Making the most of a Mackinac Island day trip requires a precise plan of action. Despite the island’s small footprint (not even 4 square miles!), the sheer concentration of unique attractions and activities means that thoughtful prioritization is in order. The following travel ideas—all of which can fit into one whirlwind day on Mackinac Island—will give visitors a fun and educational sampling of the island’s history, cuisine and natural beauty.
The following are among the best things to do on Mackinac Island in one day.
See the Sights on a Bicycle or Carriage Ride
Required time: 2 hours
Without cars cramming the roadways of Mackinac Island—autos were banned in the late 1800s—the preferred modes of transportation are bicycles and horses. For an active family of four, bikes are the best way to explore the entirety of the island. Bring your bikes on the ferry for an additional fee ($8 to $10 a bike) or rent from one of the many bike shops on Main Street—large groups may be able to negotiate a discount. At a good clip, a ride around the 8-mile perimeter of the island takes about an hour—but tack on a few minutes to enjoy the views of the Mackinac Bridge and Arch Rock.
While a bike offers the freedom to move about the island at will, a carriage ride is a relaxing and efficient way to see Mackinac Island’s most iconic landmarks. After landing at the docks, cross the street to Mackinac Island Carriage Tours ticket stall and hop on their 2-hour, horse-drawn tour of the island, which visits several stops including a butterfly house, Arch Rock (150-foot tall limestone arch) and the Grand Hotel.
Learn more about Mackinac Island attractions.
Lunch and a Round of Putt-Putt at Mission Point Resort
Required time: 2 hours
Mission Point Resort’s 18-hole putting course and the adjacent Bistro on the Greens make for a relaxing post-bike ride break. Enjoy a tapas-inspired menu and a view worth a thousand pictures. Then get swinging on the all-grass putting course that’s carefully manicured. Mission Point Resort, which is a 10-minute walk east of downtown Mackinac Island, also offers scenic game rentals (think lawn bowling and croquet) as well as kite-flying.
Plug Your Ears at Fort Mackinac
Required time: 1 hour
With cannon and rifle firing demonstrations just about every half hour, Fort Mackinac is not a place for the faint of heart. This Revolutionary War-era fort is a beautiful white bastion above downtown Mackinac Island. Take the walking tour to learn about the fort’s role in the War of 1812.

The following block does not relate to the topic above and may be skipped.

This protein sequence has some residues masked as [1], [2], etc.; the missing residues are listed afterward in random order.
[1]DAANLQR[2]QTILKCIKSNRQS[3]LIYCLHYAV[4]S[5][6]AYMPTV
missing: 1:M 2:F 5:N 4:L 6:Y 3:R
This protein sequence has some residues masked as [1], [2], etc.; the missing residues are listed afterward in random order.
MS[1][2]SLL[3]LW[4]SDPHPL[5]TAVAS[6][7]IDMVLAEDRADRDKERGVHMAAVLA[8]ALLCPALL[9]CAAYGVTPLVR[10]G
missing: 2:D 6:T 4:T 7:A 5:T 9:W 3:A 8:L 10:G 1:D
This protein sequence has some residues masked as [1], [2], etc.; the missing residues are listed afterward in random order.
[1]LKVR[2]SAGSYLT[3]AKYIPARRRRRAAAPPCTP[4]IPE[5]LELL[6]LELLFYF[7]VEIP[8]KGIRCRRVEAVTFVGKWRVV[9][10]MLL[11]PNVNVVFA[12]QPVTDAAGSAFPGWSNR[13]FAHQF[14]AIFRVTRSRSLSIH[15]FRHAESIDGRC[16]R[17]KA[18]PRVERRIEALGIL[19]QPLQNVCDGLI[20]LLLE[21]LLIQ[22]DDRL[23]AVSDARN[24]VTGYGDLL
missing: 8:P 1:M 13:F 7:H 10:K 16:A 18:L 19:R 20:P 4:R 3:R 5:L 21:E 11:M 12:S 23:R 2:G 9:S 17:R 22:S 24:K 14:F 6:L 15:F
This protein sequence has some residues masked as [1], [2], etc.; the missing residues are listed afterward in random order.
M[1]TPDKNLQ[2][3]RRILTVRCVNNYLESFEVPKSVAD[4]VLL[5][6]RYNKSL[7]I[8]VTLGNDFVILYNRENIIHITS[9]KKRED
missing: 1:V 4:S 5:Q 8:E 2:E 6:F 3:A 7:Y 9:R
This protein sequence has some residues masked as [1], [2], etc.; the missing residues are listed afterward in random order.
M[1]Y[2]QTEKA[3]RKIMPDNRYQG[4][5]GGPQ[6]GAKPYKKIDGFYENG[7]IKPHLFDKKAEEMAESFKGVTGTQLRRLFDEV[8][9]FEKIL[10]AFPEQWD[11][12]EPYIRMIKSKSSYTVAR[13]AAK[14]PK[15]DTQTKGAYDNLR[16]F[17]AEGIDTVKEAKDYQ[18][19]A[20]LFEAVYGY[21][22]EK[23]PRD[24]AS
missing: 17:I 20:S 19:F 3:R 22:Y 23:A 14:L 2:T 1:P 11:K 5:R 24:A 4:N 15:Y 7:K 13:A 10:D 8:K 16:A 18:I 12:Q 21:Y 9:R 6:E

Hike the Island’s Interior
Required time: 1 hour to 3 hours
With more than 80 percent of the island protected as a state park (Michigan’s first!), Mackinac offers some spectacular vistas. Explore the island’s more rugged trails for off-the-beaten-path beauty. By going inland on foot, you’ll be in the woods with some steep climbs—Fort Holmes offers amazing views and is a quiet spot for a picnic. For a detailed map of hiking trails, stop at the island’s visitor’s center across from Marquette Park between the marina and the Chippewa Hotel on Main Street.
Afternoon Tea at Grand Hotel
Required time: 1 hour
Mackinac Island’s landmark hotel hosts afternoon tea from 3:30 to 5 p.m. Guests enjoy freshly-baked pastries, champagne and sherry, finger sandwiches and a spot of Earl Grey (or any other tea you dream up). A bit pricey at first glance ($56 per person, plus a $10 admission fee for non-guests), but the experience is priceless. The hotel is known for its colorful interiors designed by Carleton Varney, and it’s a treat to see them.
Required time: 1 to 2 hours
The historical restaurants in downtown Mackinac Island are bustling at suppertime. Between Yankee Rebel Tavern, Pink Pony and Seabiscuit Cafe, you’ll get all the charm you can handle. Check out MyNorth’s Restaurant Guide for Mackinac Island for a full listing of Mackinac Island eateries.
Raid the Fudge Shops
Required time: 15 minutes
Fudge and Mackinac Island are virtually synonymous; you can’t really have one without the other. The Daily Meal even voted a Mackinac Island fudge shop the best in America. Stock up at one of the downtown sweet shops before boarding the last boat off Mackinac Island.
Get a Glimpse of the Governor’s Summer Home
Required time: 30 minutes to 1 hour
Originally built as a private summer cottage, this pristine Victorian mansion was sold to the state in the 1940s and converted to be used as the governor’s summer residence. The mansion is the only summer residence provided by a state for its governor, putting Michigan’s governor in a club all of their own. The home is open for free public tours every Wednesday throughout the summer.